DHAKA, Dec 29 — Bangladesh police fired water cannon and shotguns at opposition protesters in the capital Sunday, killing one person, at the start of a banned mass march aimed at thwarting next month’s general election.
Hundreds of demonstrators, some throwing home-made bombs, battled police as they tried to gather at the opposition’s headquarters and other places throughout Dhaka for the so-called “March for Democracy”.
Some 11,000 police and elite Rapid Action Battalion officers were patrolling the capital to try to halt the march, Dhaka police spokesman Masudur Rahman told AFP.
The BNP, led by former prime minister Khaleda Zia, has urged people from all walks of life to join the ‘March for Democracy’ program towards the capital to put pressure on Prime Minister Sheikh Hasina’s government to scrap the elections.
The Bangladesh Election Commission announced Dec 20 that the deployment of troops for 15 days from Dec 26 was part of beefed up security measures.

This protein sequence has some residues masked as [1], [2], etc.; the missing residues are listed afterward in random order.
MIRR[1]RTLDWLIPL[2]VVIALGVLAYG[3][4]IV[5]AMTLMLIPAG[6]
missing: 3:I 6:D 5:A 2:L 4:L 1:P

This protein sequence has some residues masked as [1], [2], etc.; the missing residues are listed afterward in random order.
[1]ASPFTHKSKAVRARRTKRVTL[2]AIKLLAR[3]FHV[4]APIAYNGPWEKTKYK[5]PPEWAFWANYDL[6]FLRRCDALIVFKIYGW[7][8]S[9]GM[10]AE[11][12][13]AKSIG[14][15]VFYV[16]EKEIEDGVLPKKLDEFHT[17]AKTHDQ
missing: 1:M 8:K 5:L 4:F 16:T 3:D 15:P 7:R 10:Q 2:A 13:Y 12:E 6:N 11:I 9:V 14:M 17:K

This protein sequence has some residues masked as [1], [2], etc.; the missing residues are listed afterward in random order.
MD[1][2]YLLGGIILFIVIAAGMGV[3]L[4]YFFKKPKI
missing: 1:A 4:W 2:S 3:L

However, the European Union and the US have announced that they would not send poll observers to the country.
Amid fear of violence, traffic on Dhaka streets Sunday remained relatively thin as most private vehicles kept indoors.
All modes of transport bound for the capital stopped plying Saturday in an apparent move to keep opposition activists from carrying out their march.
Transporters said they were asked by the ruling party to halt operations for two days to thwart the long march.
Dhaka Police did not give permission to BNP for the march.
Police put up barricades on both sides of the road leading to Khaleda’s house since Saturday evening. On Sunday morning, security was further beefed up in and around her house in Dhaka’s diplomatic enclave Gulshan.
Hasina’s ruling Awami Leagu party has vowed to resist the programme and asked its activists to guard all entry points to Dhaka.
Law enforcers, including paramilitary Border Guard Bangladesh (BGB) and ruling party supporters, have been searching Dhaka-bound people in all the eight major entry points of Dhaka.
BNP and its 17 allies have asked Hasina to bring back a non-party caretaker system, or else the opposition won’t participate in the next election because it fears an election without the non-party caretaker government will not be free and fair.–Agencies